The opinion of the court was delivered by: Griesa, District Judge.
First Fidelity's motion is granted. Tyrnauer's cross-motion
On November 4, 1988 First Fidelity made a loan of $950,000 to
Hudson Petroleum, Inc. in order for that company to purchase a
fuel oil storage facility in Columbia County, New York.
Tyrnauer and Latsinik were each 50% shareholders and officers
of Hudson. In addition, Tyrnauer and Latsinik were each 50%
shareholders of Best Petroleum, which had been formed for the
purpose of being the lessee and operator of the facility.
Hudson gave First Fidelity a promissory note, calling for
monthly payments of $3,958.34, plus interest, to be made from
January 1, 1989 until November 1, 1989, when the unpaid balance
was to be paid in full. First Fidelity requested and received
unconditional written personal guarantees of the note from
Tyrnauer, Latsinik and Best Petroleum. Additional security was
obtained in the form of a $161,500 certificate of deposit.
Tyrnauer supplied the funds for this. Finally, First Fidelity
took a first mortgage on the fuel storage facility.
Tyrnauer contends that his guarantee was improperly demanded
by First Fidelity and is invalid. Relying on the Equal Credit
Opportunity Act, 15 U.S.C. § 1691, Tyrnauer contends that First
Fidelity could not lawfully require his guarantee unless Hudson
lacked creditworthiness. First Fidelity contends that the
statute is not applicable and that in any event Hudson had
sufficiently serious credit problems to justify the request for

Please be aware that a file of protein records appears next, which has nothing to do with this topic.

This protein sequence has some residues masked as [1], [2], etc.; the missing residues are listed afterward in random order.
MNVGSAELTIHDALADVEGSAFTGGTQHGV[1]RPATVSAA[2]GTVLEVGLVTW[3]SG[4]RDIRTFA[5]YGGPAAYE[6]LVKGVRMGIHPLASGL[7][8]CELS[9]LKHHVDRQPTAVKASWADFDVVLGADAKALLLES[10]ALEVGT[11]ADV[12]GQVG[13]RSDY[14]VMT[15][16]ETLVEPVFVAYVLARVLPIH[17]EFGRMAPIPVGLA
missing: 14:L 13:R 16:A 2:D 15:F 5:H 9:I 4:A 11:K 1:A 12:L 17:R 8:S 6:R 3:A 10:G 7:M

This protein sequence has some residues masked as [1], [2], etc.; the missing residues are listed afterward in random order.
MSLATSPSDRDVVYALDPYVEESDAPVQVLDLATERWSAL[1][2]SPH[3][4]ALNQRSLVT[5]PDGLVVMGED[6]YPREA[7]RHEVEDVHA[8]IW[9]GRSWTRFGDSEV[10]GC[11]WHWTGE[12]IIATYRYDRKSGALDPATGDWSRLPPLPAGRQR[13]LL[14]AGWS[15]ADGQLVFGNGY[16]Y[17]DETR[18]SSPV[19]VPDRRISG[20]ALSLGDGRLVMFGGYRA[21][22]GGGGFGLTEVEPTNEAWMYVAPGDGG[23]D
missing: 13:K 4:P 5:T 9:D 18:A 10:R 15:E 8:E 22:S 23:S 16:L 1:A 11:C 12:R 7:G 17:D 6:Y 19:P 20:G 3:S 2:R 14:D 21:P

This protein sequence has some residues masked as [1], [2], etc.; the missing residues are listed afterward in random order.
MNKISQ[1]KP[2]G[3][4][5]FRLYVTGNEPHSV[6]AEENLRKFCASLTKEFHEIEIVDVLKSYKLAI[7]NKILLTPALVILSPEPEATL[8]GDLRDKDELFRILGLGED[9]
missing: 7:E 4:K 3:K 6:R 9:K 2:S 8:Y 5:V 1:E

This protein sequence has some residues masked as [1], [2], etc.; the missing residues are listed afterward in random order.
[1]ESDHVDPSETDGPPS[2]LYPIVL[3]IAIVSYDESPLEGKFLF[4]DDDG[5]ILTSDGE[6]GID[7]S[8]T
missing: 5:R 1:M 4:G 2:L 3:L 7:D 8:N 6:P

guarantors under the statutory standard. The following facts
bear on this issue.
First Fidelity conducted a credit investigation prior to
granting the loan to Hudson. Before the oil storage facility
was purchased by Hudson, it was owned and operated by Ajax
Hudson Terminal, Inc., an entity affiliated with Latsinik. It
had an operating loss of $176,000 for 1987 and continued to
show an operating loss in 1988. The facility's balance sheet
reflected poor liquidity and high leverage. Moreover, Hudson,
the new owner, and Best Petroleum, the company which was to
operate the facility, were both recently formed closely held
corporations which possessed no credit history or financial
track record at the time of the loan. An officer of First
Fidelity states in an affidavit submitted on the present motion
that the history of the storage facility and the risks inherent
in the fuel oil industry made it prudent for the bank to
require the guarantees of Best Petroleum, Latsinik and Tyrnauer
before it would grant the loan to Hudson.
In connection with the loan application, Tyrnauer and
Latsinik were at all times represented by a New Jersey law
firm, which reviewed the guarantees and other loan documents
and issued an opinion letter, dated November 4, 1988, in which
it stated that the guarantees were valid and enforceable legal
Commencing on or about May 1, 1989 Hudson defaulted on its
obligations under the note. First Fidelity accelerated the
principal unpaid balance of $934,166.64.
On October 26, 1989 the instant action was commenced to
recover on the guarantees. All three defendants were duly
Best Petroleum and Latsinik have not answered, moved or
otherwise responded. According to the docket sheet, defaults
were entered against Best and Latsinik on February 26, 1990.
Tyrnauer filed his answer on December 27, 1989. He admits
that he signed a guarantee of the Hudson note.